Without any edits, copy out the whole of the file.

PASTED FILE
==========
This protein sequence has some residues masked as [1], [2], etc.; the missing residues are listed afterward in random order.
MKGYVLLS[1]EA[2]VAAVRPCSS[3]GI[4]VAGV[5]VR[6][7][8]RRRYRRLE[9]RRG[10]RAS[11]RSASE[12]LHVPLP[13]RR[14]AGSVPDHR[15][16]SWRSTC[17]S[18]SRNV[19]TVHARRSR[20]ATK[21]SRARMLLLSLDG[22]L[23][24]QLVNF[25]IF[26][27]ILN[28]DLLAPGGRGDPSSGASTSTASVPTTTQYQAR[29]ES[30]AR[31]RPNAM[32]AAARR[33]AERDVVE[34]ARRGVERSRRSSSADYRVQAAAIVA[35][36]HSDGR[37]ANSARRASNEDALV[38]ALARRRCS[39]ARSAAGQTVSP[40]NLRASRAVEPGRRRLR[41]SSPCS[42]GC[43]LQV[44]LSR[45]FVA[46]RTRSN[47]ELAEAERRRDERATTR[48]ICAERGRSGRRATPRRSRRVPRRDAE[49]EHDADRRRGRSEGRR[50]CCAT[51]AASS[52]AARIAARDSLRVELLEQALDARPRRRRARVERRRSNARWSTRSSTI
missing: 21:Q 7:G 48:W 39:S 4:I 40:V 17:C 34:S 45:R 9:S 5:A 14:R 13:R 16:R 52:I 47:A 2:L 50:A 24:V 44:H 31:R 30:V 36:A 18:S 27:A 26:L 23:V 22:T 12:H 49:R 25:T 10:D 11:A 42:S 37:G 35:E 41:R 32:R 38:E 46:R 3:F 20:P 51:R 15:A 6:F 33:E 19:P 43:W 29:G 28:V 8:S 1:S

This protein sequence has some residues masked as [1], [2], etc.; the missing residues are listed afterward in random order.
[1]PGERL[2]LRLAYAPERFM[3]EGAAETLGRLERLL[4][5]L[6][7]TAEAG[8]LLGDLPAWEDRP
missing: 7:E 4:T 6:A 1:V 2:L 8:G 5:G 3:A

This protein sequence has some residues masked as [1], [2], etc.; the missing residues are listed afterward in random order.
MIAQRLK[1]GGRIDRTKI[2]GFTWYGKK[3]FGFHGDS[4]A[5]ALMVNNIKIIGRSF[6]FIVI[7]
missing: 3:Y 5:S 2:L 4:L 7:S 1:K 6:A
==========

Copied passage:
This protein sequence has some residues masked as [1], [2], etc.; the missing residues are listed afterward in random order.
MKGYVLLS[1]EA[2]VAAVRPCSS[3]GI[4]VAGV[5]VR[6][7][8]RRRYRRLE[9]RRG[10]RAS[11]RSASE[12]LHVPLP[13]RR[14]AGSVPDHR[15][16]SWRSTC[17]S[18]SRNV[19]TVHARRSR[20]ATK[21]SRARMLLLSLDG[22]L[23][24]QLVNF[25]IF[26][27]ILN[28]DLLAPGGRGDPSSGASTSTASVPTTTQYQAR[29]ES[30]AR[31]RPNAM[32]AAARR[33]AERDVVE[34]ARRGVERSRRSSSADYRVQAAAIVA[35][36]HSDGR[37]ANSARRASNEDALV[38]ALARRRCS[39]ARSAAGQTVSP[40]NLRASRAVEPGRRRLR[41]SSPCS[42]GC[43]LQV[44]LSR[45]FVA[46]RTRSN[47]ELAEAERRRDERATTR[48]ICAERGRSGRRATPRRSRRVPRRDAE[49]EHDADRRRGRSEGRR[50]CCAT[51]AASS[52]AARIAARDSLRVELLEQALDARPRRRRARVERRRSNARWSTRSSTI
missing: 21:Q 7:G 48:W 39:S 4:I 40:V 17:C 34:S 45:R 9:S 5:A 14:R 13:R 16:R 52:I 47:A 2:L 50:A 24:V 44:H 31:R 30:V 36:A 18:S 27:A 26:L 23:V 22:T 12:H 49:R 25:T 10:D 11:A 42:S 37:G 35:E 41:R 32:R 38:E 46:R 3:F 20:P 51:R 15:A 6:F 33:E 19:P 43:W 29:G 28:V 8:S 1:S

This protein sequence has some residues masked as [1], [2], etc.; the missing residues are listed afterward in random order.
[1]PGERL[2]LRLAYAPERFM[3]EGAAETLGRLERLL[4][5]L[6][7]TAEAG[8]LLGDLPAWEDRP
missing: 7:E 4:T 6:A 1:V 2:L 8:G 5:G 3:A

This protein sequence has some residues masked as [1], [2], etc.; the missing residues are listed afterward in random order.
MIAQRLK[1]GGRIDRTKI[2]GFTWYGKK[3]FGFHGDS[4]A[5]ALMVNNIKIIGRSF[6]FIVI[7]
missing: 3:Y 5:S 2:L 4:L 7:S 1:K 6:A